French health workers angry as reforms threaten famous 35-hour working week

Health workers demonstrate to demand more government spending in Nantes, eastern France, May 26, 2020.
Health workers demonstrate to demand more government spending in Nantes, eastern France, May 26, 2020. © Loic Venance, AFP

As French health workers continue to demonstrate demanding better pay and conditions after gruelling work on the coronavirus frontline, the government has announced that significant healthcare reforms are on the way to tackle problems exposed by the crisis. But the prospect of employees having to work more than the mandated 35 hours is contentious.

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Clad in face masks and banging pots and pans, a group of French doctors and nurses formed the latest protest by health workers on Thursday, as they massed in front of a hospital to the north of Paris, with banners stating their demands: “No medals, no tear gas, but beds and money!”

Despite being one of the richest countries in the world, France’s health service lacked staff, masks and ventilators at the start of the coronavirus crisis.

In light of workers’ anger over what they see as an insufficiently funded health service – not to mention the public’s admiration of their valiant response to the Covid-19 epidemic – the French government is treading carefully. On Monday French Prime Minister Édouard Philippe announced a “public consultation” on reforming the health service.

A ‘straitjacket’ for hospitals

Philippe promised to invest “massively” in France’s hospitals – including helping those struggling with debt – while strengthening links between the country’s health and social care systems.

Currently, salaries for French nurses start around €1,500 per month — among the lowest in the OECD, putting France 28th out of 32 on this measure.

Even before the Covid-19 crisis, many argued that funding for France’s cherished state health service had not risen enough to deal with an ageing population and increasingly expensive treatments. As President Emmanuel Macron’s re-election battle looms in 2022, it seems his government wants to do what Boris Johnson’s Conservatives did ahead of the UK’s 2019 general elections – when they deployed vast new spending plans to neutralise public concern that National Health Service spending had not increased enough for years.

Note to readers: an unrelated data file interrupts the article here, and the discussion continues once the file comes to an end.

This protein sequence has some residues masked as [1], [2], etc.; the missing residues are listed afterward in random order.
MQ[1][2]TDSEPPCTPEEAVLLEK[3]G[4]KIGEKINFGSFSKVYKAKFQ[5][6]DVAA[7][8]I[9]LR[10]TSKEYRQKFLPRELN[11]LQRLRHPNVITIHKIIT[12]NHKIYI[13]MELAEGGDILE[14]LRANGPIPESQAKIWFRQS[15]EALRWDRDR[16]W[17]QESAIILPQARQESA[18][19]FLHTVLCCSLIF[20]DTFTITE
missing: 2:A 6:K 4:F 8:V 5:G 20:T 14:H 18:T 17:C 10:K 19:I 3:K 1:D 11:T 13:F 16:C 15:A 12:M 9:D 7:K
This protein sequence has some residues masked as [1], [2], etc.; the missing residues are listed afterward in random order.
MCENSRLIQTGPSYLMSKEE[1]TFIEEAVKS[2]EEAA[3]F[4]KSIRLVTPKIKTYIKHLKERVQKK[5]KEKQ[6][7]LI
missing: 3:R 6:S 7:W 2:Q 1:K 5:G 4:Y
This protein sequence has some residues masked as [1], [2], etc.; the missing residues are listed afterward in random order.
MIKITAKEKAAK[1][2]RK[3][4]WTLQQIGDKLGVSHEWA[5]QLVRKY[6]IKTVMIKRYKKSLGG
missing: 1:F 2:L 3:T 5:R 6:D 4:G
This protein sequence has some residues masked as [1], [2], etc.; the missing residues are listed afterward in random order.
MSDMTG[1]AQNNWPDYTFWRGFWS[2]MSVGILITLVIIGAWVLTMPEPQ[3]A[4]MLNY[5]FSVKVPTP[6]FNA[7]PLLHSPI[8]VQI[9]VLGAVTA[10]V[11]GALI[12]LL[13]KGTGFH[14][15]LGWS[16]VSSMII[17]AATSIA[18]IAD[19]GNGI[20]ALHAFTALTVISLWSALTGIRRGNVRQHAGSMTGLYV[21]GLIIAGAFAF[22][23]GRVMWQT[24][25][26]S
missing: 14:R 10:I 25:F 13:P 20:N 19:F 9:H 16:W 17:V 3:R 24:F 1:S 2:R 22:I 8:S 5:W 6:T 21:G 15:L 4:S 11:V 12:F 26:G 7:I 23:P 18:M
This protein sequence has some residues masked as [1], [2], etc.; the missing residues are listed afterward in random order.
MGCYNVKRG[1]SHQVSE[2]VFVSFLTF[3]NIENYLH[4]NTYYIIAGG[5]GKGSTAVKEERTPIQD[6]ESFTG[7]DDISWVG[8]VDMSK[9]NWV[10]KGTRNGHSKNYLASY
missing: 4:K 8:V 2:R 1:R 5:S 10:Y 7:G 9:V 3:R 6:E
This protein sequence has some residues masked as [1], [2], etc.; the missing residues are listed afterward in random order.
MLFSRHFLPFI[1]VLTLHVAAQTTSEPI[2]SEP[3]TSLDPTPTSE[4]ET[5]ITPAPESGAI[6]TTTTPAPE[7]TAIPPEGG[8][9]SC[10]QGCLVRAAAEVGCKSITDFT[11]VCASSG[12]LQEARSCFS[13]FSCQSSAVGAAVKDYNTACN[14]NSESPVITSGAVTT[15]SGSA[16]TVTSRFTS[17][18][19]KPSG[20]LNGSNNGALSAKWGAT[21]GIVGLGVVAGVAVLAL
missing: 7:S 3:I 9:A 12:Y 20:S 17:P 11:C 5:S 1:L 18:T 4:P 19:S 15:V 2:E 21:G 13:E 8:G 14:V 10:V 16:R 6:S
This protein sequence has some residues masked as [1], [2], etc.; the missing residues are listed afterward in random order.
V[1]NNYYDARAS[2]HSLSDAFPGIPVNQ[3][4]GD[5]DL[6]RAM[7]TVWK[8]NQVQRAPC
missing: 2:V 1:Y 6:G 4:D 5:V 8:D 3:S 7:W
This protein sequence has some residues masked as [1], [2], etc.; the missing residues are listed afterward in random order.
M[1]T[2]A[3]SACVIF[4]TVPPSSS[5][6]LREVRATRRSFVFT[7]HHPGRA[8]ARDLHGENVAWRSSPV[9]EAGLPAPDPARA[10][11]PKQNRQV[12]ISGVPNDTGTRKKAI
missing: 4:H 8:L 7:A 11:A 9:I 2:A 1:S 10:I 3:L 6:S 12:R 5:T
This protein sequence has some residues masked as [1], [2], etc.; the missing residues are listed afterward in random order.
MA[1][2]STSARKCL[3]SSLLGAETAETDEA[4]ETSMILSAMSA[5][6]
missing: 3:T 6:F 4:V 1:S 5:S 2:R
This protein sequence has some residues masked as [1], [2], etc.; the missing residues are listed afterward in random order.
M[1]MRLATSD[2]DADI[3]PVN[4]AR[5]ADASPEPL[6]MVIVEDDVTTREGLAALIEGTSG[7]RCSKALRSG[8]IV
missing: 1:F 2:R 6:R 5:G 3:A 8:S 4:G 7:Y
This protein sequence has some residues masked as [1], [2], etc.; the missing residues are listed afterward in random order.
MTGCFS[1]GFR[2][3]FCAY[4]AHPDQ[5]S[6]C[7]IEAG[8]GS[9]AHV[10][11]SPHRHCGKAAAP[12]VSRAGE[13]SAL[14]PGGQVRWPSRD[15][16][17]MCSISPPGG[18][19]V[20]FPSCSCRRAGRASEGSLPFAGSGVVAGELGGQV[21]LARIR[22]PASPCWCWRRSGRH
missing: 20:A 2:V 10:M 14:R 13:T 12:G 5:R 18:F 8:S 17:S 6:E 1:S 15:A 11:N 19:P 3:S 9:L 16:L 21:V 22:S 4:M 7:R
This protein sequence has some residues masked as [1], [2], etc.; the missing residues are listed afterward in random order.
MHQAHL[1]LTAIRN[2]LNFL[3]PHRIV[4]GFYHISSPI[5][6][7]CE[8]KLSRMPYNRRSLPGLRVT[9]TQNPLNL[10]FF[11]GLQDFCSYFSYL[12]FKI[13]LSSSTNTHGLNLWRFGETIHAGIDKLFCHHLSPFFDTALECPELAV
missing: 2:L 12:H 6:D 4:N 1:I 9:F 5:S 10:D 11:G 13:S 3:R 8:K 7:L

All the signs suggest that pay increases for doctors and nurses will be part of Philippe’s package. However, one line in the prime minister’s address provoked an explosion of chagrin among many health workers, when he said that “working hours” are “not a taboo” and must be re-examined to boost the system’s “agility”. One organisation representing operating theatre staff immediately responded: “Work more to earn more?” – a slogan used by former President Nicolas Sarkozy, admired by many on the French right but a bête noir of the left – “Out of the question”.

A few hours before Philippe’s speech, François Hollande fired a pre-emptive shot across the bow. “You can’t say to staff who have worked without even counting their hours, and who sometimes worked overtime without extra pay, that we’ve now got to get rid of the 35-hour working week,” said Macron’s Socialist predecessor. “Please don’t get rid of what many of us see as a social asset.”